The officer yelled directions to go into another building, but did not specify where in that building they should go. He did not escort the two. They did not realize the vagueness of his instruction until they arrived. Eventually, AOC found Representative Katie Porter entering her office, seemingly unaware of the rioters clashing with police at the entry to the Capitol. They hunkered down together. AOC borrowed sneakers and a puffy jacket in case she had to jump out a window or run elsewhere–so that she might better blend into the crowd. She and Porter were “fully bracing for impact,” AOC says.

Hers Is Only One Story; AOC Encourages More To Share

The New York Congresswoman repeats this more than once during her live, that her story isn’t the only one, and that it’s not the central story. Her perspective is her own, and there are many more stories to share.

“There were food service workers that were afraid for their lives. There were custodial workers that had to clean up after the wreckage of white supremacism. Many of those workers were black and brown and immigrant,” she says. “[And had] to clean up after the mess of white supremacists. There were other members of congress, there were staffers, there were children. All of this is to say my story is just one story.”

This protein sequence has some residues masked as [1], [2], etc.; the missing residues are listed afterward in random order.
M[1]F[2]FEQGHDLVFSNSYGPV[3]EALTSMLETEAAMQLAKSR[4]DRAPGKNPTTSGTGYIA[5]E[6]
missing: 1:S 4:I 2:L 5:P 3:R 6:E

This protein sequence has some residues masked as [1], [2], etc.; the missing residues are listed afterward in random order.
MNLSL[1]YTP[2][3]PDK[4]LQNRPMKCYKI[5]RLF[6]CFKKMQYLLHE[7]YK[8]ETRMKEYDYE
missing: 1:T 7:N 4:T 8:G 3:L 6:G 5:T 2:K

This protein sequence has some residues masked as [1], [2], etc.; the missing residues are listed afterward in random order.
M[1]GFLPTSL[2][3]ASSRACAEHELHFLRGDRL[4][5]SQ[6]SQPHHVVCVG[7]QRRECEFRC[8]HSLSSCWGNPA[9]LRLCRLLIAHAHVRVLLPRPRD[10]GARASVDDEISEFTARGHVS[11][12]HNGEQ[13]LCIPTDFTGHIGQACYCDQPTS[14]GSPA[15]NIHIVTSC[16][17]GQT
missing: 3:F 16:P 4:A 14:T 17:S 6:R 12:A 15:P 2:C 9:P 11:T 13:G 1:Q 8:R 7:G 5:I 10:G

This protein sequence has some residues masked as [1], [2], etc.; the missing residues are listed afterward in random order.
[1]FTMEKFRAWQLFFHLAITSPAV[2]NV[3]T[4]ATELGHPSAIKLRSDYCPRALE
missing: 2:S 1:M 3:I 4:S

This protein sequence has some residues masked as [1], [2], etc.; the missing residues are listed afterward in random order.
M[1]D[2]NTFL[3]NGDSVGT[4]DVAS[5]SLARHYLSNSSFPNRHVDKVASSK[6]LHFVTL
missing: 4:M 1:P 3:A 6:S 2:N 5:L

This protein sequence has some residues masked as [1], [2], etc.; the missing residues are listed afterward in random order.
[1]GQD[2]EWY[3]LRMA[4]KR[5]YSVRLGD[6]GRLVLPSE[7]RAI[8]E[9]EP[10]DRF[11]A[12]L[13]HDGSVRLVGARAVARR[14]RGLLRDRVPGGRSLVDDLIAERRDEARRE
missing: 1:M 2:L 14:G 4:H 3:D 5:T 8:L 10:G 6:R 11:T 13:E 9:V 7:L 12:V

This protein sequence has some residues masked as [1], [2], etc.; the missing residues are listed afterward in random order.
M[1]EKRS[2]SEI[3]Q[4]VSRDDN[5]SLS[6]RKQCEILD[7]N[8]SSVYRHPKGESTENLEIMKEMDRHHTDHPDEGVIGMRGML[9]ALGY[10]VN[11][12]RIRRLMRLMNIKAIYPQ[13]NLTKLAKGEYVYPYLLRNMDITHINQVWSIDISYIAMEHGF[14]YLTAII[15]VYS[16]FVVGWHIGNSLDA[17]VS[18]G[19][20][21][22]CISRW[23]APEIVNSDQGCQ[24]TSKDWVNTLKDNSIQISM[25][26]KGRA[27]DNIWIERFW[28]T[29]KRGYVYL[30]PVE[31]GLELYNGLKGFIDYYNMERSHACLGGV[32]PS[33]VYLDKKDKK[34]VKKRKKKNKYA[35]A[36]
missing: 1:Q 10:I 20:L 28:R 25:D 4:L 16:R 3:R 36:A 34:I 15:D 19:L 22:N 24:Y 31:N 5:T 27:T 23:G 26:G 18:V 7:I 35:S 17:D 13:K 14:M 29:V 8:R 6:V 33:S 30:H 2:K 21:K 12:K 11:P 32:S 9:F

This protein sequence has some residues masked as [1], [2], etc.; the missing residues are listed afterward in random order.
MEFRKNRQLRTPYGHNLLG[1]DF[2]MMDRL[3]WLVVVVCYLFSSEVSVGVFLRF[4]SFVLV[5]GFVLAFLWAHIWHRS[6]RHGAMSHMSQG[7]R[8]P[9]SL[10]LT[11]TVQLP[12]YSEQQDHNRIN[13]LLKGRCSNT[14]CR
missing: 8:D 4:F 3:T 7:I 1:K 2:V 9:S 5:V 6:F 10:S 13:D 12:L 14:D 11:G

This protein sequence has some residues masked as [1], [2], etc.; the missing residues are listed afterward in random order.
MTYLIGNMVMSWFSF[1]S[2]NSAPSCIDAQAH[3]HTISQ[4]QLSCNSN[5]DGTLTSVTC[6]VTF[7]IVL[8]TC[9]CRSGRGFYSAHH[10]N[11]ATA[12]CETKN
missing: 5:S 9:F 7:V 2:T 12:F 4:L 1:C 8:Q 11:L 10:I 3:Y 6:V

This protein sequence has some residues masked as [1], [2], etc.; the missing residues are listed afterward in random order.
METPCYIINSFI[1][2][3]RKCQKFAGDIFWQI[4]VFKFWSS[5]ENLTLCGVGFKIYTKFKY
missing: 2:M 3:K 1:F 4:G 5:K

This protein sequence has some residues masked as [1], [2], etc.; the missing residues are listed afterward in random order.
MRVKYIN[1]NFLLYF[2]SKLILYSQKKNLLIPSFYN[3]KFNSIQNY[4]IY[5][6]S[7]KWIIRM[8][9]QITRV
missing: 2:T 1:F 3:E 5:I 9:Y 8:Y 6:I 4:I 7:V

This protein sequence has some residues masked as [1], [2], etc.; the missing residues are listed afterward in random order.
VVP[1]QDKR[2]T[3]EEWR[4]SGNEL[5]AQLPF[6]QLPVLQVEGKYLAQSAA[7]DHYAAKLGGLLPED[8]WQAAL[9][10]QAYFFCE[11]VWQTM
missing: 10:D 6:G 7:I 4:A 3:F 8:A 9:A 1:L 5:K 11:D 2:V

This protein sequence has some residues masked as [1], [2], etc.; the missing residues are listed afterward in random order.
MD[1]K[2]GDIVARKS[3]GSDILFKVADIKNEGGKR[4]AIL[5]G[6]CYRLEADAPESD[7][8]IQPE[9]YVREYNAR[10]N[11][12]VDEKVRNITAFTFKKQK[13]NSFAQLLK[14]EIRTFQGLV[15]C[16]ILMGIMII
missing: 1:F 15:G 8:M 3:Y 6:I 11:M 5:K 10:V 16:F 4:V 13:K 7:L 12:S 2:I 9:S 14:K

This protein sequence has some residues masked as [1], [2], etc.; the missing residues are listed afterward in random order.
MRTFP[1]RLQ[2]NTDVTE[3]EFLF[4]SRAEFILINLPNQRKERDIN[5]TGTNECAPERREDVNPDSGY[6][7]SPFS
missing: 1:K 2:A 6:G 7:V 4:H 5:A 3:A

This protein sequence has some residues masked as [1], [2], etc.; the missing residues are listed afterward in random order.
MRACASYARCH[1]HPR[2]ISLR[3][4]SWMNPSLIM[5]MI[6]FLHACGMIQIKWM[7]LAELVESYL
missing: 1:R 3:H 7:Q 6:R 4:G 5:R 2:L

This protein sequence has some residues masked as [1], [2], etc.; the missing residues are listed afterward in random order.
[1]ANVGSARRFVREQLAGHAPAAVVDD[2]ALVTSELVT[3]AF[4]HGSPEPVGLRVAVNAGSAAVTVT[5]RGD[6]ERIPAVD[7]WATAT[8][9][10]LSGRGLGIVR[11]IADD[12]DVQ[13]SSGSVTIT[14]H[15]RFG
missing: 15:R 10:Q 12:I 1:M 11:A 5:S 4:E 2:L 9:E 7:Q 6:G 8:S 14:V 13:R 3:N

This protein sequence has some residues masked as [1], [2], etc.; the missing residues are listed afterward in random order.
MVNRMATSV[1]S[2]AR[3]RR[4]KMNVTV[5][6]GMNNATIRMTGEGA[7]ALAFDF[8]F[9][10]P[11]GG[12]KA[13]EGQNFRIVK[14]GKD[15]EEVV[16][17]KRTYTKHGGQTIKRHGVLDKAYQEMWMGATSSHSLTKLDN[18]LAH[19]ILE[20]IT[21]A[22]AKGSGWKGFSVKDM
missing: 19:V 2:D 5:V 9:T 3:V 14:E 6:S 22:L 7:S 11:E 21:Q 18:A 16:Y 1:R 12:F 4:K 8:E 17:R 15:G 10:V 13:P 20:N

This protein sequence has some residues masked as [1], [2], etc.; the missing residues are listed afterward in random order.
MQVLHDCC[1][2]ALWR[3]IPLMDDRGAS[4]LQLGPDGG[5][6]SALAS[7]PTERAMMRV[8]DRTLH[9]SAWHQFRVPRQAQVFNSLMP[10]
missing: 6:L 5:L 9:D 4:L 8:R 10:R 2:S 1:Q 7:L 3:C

Republicans continue to downplay the events of January 6, and many continue to espouse support for what happened. One way for those affected to combat this, AOC says, is by sharing their stories.

“Together we have 435 stories. We need to tell them. Because every time a republican gets on television and tries to say we need to move on and forget about it, they need to be reminded of what they’re trying to absolve and excuse. And our stories can do that,” she says.

Her Own Experience Tells Her That Cruz and Others Are Employing the Tactics of Abusers

Early in the live, AOC issues a disclaimer to family and friends who may learn things about her that they didn’t know before.